We use lithium-ion batteries every day – whether in cell phones, laptops, or even in electric cars. But it also comes with drawbacks. Solid state batteries are safer, charge faster and last longer.
Lithium-ion batteries can store a lot of energy per kilogram of their weight and then reliably release that energy over time. However, mobile energy storage also has drawbacks: it often takes hours to recharge the batteries, and sometimes lithium-ion batteries can catch fire or even explode due to a short circuit, for example.
So scientists are looking for alternatives to the lithium-ion battery. An alternative could be solid state batteries. A study conducted by the Fraunhofer Institute for Systems and Innovation Research ISI in Karlsruhe examined the current state of the research.
The study shows the potential and market opportunities of solid-state batteries, but also the obstacles that still need to be overcome in order for this type of battery to keep pace with classic lithium-ion batteries. Dr. Thomas Schmaltz from ISI coordinated work on the study and was with Jochen Steiner on the SWR2 impetus for interview:
What are solid state batteries and how do they work?
Solid state batteries work in a similar way to classic lithium-ion batteries. The solid-state batteries examined, which will be the first to enter the market in larger quantities, are also based on lithium ions. However, they differ from each other.
Current lithium-ion batteries contain a liquid electrolyte, that is, a liquid component. In solid state batteries, this liquid electrolyte is replaced by a solid called a solid electrolyte.
What are the advantages of solid electrolyte?
On the other hand, you don’t have a flammable liquid that could leak, because these solid electrolytes are usually non-flammable. Of course, there are still other components in the battery that can also cause a malfunction or a fire, but at least one factor will be eliminated.
On the other hand, solid state batteries promise a higher energy density. So you can store more energy in the same mounting space, for the same volume or under the same dimensions.
What other advantages do solid state batteries have? Does a cell phone battery last longer, or can an electric car run longer distances with the same weight?
Yes, this is the goal of the development. Since there is no liquid in the batteries, the longevity, stability and safety of these batteries are assumed to be higher. However, it is currently difficult to release accurate data on this as the development of solid state batteries is still at a relatively early stage.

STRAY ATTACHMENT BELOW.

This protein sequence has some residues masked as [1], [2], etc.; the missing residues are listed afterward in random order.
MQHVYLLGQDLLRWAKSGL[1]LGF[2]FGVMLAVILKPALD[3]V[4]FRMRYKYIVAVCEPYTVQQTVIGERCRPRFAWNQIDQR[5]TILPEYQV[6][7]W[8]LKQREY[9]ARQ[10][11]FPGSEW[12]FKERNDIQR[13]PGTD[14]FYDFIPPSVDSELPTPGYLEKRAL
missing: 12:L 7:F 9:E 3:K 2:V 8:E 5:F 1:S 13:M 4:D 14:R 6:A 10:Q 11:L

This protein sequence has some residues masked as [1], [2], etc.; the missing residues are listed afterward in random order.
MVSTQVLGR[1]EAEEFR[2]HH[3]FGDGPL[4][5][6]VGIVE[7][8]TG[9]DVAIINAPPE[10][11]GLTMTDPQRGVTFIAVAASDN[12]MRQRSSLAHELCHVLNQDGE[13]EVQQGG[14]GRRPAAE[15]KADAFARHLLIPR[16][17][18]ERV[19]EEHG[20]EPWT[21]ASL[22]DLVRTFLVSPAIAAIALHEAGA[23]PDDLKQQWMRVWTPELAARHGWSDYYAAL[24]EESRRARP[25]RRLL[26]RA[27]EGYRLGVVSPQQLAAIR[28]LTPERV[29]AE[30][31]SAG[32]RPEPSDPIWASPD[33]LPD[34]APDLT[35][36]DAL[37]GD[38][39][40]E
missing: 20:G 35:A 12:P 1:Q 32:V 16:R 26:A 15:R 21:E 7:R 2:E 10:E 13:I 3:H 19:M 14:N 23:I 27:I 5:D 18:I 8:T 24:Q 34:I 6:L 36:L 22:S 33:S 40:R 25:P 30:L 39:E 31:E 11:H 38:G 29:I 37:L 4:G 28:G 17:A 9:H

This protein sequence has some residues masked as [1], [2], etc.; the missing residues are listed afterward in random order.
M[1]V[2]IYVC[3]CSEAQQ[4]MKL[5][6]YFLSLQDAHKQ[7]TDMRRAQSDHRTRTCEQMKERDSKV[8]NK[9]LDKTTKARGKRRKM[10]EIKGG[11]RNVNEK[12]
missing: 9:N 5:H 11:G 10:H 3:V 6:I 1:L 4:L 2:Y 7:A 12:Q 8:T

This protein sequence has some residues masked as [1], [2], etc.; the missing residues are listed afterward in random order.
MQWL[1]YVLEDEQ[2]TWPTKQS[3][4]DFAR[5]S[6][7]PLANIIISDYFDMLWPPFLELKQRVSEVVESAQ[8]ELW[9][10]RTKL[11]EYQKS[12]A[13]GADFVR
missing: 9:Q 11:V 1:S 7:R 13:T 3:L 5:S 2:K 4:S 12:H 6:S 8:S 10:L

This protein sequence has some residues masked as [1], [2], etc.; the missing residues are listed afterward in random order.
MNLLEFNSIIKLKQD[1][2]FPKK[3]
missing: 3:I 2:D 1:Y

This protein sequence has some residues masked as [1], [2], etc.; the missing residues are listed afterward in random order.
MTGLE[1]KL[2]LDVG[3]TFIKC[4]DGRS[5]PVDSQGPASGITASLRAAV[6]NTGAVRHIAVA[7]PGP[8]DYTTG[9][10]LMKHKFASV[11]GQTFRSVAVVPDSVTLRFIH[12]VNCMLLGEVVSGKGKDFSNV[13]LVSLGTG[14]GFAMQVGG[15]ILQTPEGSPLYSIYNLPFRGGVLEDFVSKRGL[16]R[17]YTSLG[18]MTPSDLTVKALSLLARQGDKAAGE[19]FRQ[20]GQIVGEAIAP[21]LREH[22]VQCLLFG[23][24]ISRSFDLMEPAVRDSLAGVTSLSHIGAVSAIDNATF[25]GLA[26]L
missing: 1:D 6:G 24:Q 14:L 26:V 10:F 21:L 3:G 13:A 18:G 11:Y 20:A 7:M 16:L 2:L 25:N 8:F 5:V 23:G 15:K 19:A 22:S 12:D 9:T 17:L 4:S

They are extensively researched, but there are still few technologies ready for the market. Long-term stability cannot be expected at this point.
Are there already market-ready ground batteries?
There are solid batteries that have been on the market for a long time – for example such as very small batteries called micro batteries in electronic components. But they only have to store very small amounts of electricity. For example, they make sure that our computer is working even if it has been turned off for a long time and after that it starts up again. But it is organized somewhat differently in terms of technology.
There are solid batteries already on the market that operate on the basis of solid polymer electrolytes. They are already used on buses, but not very widely yet.
However, there are some limitations. Limiting this, for example, that it only works if you heat it up. This means that you need an operating temperature of 50-80°C, which is not ideal for many areas of application.
For example, it does not make sense to stop the car for a longer time and you have to keep the battery hot so that you can drive in time. This is the reason why solid state batteries are currently used in buses that run more or less continuously.
But there are now solid batteries based on sulfide electrolytes and oxide electrolytes. It has not been widely marketed yet. We expect that to happen between 2025 and 2030.
Are solid state batteries more sustainable than lithium ion batteries?
In the case of solid-state batteries based on sulfide and electrolyte oxide in particular, it is not entirely clear what materials they will actually be in when they are brought to market. For this reason, sustainability cannot be evaluated conclusively. In addition, there is still a question mark behind the production processes – it is not entirely clear how they are actually made. Of course, this also depends on how much energy is used in the production of this battery. I would say as a rough estimate they should be roughly comparable to current batteries.
What role will solid state batteries play in the future?
We see the current classic lithium-ion battery with liquid electrolyte as the dominant technology for at least the next 10 years. However, the battery market will continue to diversify. This means that there will be different techniques. There will be different types of batteries with liquid electrolytes and then also with solid electrolytes.
Depending on the application, one of them will be more suitable. If there is an application that needs high power density, one may be better than the other. If costs are very critical and the battery has to be as cheap as possible, then certain components and a different battery type will be used.
We clearly see that the automotive market is the main driver of battery development and the development of solid state batteries, as well as the main field of application in the medium and long term.